Ottawa songwriter and guitarist Terry Tufts is a gifted musician with a strong sense of melody and structure, and sensibilities rooted in the golden age of the big-voiced folk-pop troubadour, circa 1975. This collection of 13 originals, produced by Borealis boss Bill Garrett, is as good as or better than anything those guys ever did. Always eminently listenable, and notwithstanding the anachronistic overtones, Tufts takes a big step out of the folk realm that has been his home for the past few years and onto a musical stage that embraces elegant, almost symphonic arrangements, world music, jazz and progressive pop elements, as well as traditional forms. Melodies are breathtakingly beautiful, as is Tufts' pure and steely tenor, and his stunning guitar work is allowed to anchor every piece, though he's surrounded in these songs of warning and diminishing hope for a better world by some exceptionally fine players, among whom pianist Mark Ferguson, drummer Ross Murray and back-up singer Jesse Winchester are outstanding.
-Greg Quill - Toronto Star


2005 - THE BETTER FIGHT (Borealis Records)

2003 – BEAUTIFUL: A TRIBUTE TO GORDON LIGHTFOOT (Borealis Records) Terry records a version of FOR LOVIN’ ME, playing all the instruments but the upright bass.

2002 – SIX STRINGS NORTH OF THE BORDER (Borealis Records) Terry’s slide guitar piece DORVAL’S DESCENT opens the CD.

2002 – TWO NIGHTS SOLO: TERRY TUFTS LIVE (Borealis Records) Re-release.

2001 – WALK ON (Independent)


1995 - DOWN THE EIGHTH AND GONE (Independent) Terry's third album features the single LITTLE MISS DEMEANOR as his first radio release.

1993 - CHRISTMAS IN THE VALLEY (vol. 7) COLLAGE: A COLLECTION OF GOOD SONGS WELL PLAYED (CKBY) Terry's Christmas song BIG SIX was one of the highlights of this recording. Terry has 4 cuts on this compilation disc of Ottawa area artists, sponsored by adult-contemporary radio station MAJIC 100. One of Terry's songs, FLAG STATION FIREBALL, went to number 5 on an indie chart in France. Another, HARDER THAN DIAMONDS TO HOLD, became a playlist favourite in Germany.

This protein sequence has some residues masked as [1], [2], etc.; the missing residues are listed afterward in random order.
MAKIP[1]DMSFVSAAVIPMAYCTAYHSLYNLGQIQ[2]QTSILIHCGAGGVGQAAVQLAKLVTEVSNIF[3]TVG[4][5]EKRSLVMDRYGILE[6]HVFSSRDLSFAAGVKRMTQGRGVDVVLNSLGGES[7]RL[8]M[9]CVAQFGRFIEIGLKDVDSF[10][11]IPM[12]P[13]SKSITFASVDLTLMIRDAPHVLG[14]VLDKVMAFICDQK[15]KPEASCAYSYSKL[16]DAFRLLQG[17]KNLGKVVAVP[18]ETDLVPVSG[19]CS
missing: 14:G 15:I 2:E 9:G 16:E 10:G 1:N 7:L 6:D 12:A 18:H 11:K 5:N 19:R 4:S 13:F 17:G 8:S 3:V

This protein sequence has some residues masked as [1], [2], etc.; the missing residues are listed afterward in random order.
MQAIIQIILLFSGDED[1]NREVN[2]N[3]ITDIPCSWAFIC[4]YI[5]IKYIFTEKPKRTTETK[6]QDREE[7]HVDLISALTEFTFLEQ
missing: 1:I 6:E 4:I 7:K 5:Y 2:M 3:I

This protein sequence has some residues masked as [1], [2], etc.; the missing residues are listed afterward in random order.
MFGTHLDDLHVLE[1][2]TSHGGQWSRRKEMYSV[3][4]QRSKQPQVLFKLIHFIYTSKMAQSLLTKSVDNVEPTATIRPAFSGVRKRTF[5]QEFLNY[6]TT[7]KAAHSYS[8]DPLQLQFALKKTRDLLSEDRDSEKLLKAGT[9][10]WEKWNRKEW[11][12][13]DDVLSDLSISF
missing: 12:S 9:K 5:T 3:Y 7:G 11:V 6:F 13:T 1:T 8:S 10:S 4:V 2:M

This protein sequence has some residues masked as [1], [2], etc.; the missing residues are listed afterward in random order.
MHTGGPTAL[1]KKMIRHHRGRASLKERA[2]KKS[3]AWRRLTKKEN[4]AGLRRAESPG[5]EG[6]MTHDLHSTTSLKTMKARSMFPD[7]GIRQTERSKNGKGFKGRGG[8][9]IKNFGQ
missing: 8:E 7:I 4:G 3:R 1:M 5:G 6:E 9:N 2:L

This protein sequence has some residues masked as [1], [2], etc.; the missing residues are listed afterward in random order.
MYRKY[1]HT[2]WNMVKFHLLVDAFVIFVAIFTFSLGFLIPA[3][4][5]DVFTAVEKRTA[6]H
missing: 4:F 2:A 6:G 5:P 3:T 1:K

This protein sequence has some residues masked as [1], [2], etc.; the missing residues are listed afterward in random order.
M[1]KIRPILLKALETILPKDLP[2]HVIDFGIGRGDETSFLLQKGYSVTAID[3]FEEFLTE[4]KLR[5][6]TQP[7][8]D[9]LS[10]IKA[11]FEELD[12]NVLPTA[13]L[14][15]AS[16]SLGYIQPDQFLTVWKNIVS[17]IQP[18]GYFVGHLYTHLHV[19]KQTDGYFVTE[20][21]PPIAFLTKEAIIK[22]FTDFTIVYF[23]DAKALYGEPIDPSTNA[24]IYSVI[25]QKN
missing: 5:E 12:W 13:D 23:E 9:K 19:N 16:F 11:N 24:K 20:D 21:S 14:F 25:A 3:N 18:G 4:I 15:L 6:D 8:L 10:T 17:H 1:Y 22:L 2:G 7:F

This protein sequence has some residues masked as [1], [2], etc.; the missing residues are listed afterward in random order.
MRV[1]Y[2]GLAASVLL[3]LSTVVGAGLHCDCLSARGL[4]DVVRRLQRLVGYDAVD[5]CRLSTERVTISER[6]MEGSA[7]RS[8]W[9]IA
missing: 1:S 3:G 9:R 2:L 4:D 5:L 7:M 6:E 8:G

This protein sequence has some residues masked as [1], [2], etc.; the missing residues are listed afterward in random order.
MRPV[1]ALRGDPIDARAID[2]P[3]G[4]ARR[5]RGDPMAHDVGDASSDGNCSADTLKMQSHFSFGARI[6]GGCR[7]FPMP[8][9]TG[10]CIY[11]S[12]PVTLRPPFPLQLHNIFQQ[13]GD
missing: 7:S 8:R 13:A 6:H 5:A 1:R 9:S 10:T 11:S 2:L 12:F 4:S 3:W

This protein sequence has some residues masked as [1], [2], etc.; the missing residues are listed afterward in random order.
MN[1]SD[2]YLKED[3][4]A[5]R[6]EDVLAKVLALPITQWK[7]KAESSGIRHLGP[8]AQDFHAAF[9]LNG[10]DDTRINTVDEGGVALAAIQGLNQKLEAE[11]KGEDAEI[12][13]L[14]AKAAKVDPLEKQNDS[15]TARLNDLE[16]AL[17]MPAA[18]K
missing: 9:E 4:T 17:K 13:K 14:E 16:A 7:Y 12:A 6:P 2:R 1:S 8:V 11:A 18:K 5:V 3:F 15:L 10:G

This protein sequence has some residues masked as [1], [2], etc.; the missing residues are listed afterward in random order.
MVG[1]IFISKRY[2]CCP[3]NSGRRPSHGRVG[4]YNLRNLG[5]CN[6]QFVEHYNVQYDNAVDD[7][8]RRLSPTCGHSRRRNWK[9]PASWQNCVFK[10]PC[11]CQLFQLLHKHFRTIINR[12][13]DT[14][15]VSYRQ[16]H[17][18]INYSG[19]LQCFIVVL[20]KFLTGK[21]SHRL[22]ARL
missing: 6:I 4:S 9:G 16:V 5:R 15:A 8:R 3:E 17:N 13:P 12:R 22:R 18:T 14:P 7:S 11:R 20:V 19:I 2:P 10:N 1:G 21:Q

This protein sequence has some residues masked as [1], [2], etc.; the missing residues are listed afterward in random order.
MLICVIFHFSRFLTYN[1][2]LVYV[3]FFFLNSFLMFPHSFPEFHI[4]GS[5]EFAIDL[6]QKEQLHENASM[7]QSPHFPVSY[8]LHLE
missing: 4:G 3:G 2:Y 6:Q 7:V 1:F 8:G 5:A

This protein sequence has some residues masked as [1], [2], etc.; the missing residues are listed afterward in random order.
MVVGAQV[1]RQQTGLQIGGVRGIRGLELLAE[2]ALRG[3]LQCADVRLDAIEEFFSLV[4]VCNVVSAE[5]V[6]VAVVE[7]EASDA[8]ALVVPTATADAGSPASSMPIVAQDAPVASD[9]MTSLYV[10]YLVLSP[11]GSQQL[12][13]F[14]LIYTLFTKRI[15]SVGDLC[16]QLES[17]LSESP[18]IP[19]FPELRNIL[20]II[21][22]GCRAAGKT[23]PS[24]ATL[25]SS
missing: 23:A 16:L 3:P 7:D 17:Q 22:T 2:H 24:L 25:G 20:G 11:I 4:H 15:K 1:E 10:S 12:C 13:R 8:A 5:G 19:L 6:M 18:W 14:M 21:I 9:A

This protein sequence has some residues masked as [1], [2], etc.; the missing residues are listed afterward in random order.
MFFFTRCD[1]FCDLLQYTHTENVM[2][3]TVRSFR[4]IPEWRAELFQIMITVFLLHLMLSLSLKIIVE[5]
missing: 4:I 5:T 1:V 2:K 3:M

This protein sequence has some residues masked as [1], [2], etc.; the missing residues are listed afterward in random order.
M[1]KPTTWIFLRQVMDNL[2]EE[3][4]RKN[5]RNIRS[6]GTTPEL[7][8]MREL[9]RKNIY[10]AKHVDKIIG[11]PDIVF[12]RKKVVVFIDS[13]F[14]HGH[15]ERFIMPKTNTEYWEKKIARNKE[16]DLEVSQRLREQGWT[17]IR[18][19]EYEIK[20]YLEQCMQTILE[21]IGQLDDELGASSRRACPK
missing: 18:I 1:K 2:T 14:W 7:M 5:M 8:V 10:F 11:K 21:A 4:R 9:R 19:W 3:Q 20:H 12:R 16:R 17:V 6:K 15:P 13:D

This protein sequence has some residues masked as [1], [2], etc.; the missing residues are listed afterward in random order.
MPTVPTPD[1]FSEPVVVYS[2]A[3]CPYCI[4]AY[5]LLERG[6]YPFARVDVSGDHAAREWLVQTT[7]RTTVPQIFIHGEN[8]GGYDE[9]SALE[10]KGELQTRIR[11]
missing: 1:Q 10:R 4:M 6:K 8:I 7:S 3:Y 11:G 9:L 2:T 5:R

1990 - TRANSPARENT BLUE (Snowy River Records) CD version of Terry's second album is released, with additional cuts HANGING ROSES FROM HER DOOR and STAND 'NEATH MY WINDOW. Both appeared on Canadian Country charts.

1989 - TRANSPARENT BLUE (Independent) Cassette version released.

1987 - TERRY TUFTS (Snowy River Records) First solo release.


Feeling a bit camera shy


Superb singer, writer and guitarist: those are words frequently used to describe Ottawa-area performer Terry Tufts. All of those attributes — and more — are on display in his new album, The Better Fight.

Terry’s songwriting contemporaries refer to him as a musical triple threat. He’s also an avid environmentalist, dedicated dad and loving husband, all elements that colour his striking original material. Terry’s lyrics speak straight from the heart — and from a charged social conscience. His stirring melodies are supported by sophisticated finger-style guitar orchestrations. The result: songs that are often anthemic, and always profoundly affecting.

Born on the shores of Lake Erie the son of a Canadian diplomat, Terry grew up in Denver, Rome, and Ottawa. He has been playing music since he was nine, starting off with the mandolin and later moving on to guitar. He cites influences ranging from Gordon Lightfoot and Red Shea through Keats, Byron and Shelley to Lenny Breau and Tommy Smothers.

Having released three independently self-produced albums, Terry spent much of his early career working with other singers as a guitarist. However in the mid-1990s, he released two albums of original material on Borealis records: Walk On and Two Nights Solo. Both were greeted with critical acclaim, and his songwriting was recognized when he was a winner in Standard Radio’s National Songwriting Competition in 1997. He is also the only two-time winner of the Ontario Council of Folk Festival’s Songs From the Heart competition, taking that honour in 1998 and 2001.

Terry’s latest recording, The Better Fight, reflects his continuing growth as songwriter and musician. In it, he explores the pop, jazz and folk idioms, moving seamlessly through all three in the company of some of the best musicians in Eastern Canada. Apart from the sheer musicality of the new recording, The Better Fight is, as one writer noted “the culmination of Terry Tufts’ career as a gifted and passionate songwriter. Whether he's tackling the dilemma posed by an unjust war or savouring moments in time, Tufts displays a boxer's heart wrapped inside a troubadour's spirit.”

The Better Fight was released in early October 2005.